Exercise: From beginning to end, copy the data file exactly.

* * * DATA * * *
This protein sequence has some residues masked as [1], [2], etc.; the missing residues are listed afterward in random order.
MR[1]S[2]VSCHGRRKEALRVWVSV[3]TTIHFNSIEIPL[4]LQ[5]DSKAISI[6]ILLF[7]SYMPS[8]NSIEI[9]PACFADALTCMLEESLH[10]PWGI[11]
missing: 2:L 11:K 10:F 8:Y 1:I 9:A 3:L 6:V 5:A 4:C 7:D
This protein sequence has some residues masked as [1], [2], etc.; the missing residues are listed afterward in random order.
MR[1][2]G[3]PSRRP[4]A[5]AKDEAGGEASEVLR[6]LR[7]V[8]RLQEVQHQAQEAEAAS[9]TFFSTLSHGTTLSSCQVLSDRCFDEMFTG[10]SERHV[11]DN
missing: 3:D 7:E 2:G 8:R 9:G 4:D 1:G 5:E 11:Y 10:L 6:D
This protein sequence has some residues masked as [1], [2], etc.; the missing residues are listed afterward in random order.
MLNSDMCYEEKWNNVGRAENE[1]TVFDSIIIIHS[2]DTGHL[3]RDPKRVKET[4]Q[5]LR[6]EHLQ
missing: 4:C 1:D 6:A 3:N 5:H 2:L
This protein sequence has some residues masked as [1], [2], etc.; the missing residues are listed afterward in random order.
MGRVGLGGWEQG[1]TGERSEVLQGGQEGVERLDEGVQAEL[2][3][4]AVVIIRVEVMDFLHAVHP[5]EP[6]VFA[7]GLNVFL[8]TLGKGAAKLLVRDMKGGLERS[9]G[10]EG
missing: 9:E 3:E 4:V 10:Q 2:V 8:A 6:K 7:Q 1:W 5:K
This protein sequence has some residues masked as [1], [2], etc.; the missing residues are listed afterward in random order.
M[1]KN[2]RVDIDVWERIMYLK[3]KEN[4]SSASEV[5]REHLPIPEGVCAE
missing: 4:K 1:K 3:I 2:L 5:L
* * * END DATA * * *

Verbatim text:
This protein sequence has some residues masked as [1], [2], etc.; the missing residues are listed afterward in random order.
MR[1]S[2]VSCHGRRKEALRVWVSV[3]TTIHFNSIEIPL[4]LQ[5]DSKAISI[6]ILLF[7]SYMPS[8]NSIEI[9]PACFADALTCMLEESLH[10]PWGI[11]
missing: 2:L 11:K 10:F 8:Y 1:I 9:A 3:L 6:V 5:A 4:C 7:D
This protein sequence has some residues masked as [1], [2], etc.; the missing residues are listed afterward in random order.
MR[1][2]G[3]PSRRP[4]A[5]AKDEAGGEASEVLR[6]LR[7]V[8]RLQEVQHQAQEAEAAS[9]TFFSTLSHGTTLSSCQVLSDRCFDEMFTG[10]SERHV[11]DN
missing: 3:D 7:E 2:G 8:R 9:G 4:D 1:G 5:E 11:Y 10:L 6:D
This protein sequence has some residues masked as [1], [2], etc.; the missing residues are listed afterward in random order.
MLNSDMCYEEKWNNVGRAENE[1]TVFDSIIIIHS[2]DTGHL[3]RDPKRVKET[4]Q[5]LR[6]EHLQ
missing: 4:C 1:D 6:A 3:N 5:H 2:L
This protein sequence has some residues masked as [1], [2], etc.; the missing residues are listed afterward in random order.
MGRVGLGGWEQG[1]TGERSEVLQGGQEGVERLDEGVQAEL[2][3][4]AVVIIRVEVMDFLHAVHP[5]EP[6]VFA[7]GLNVFL[8]TLGKGAAKLLVRDMKGGLERS[9]G[10]EG
missing: 9:E 3:E 4:V 10:Q 2:V 8:A 6:K 7:Q 1:W 5:K
This protein sequence has some residues masked as [1], [2], etc.; the missing residues are listed afterward in random order.
M[1]KN[2]RVDIDVWERIMYLK[3]KEN[4]SSASEV[5]REHLPIPEGVCAE
missing: 4:K 1:K 3:I 2:L 5:L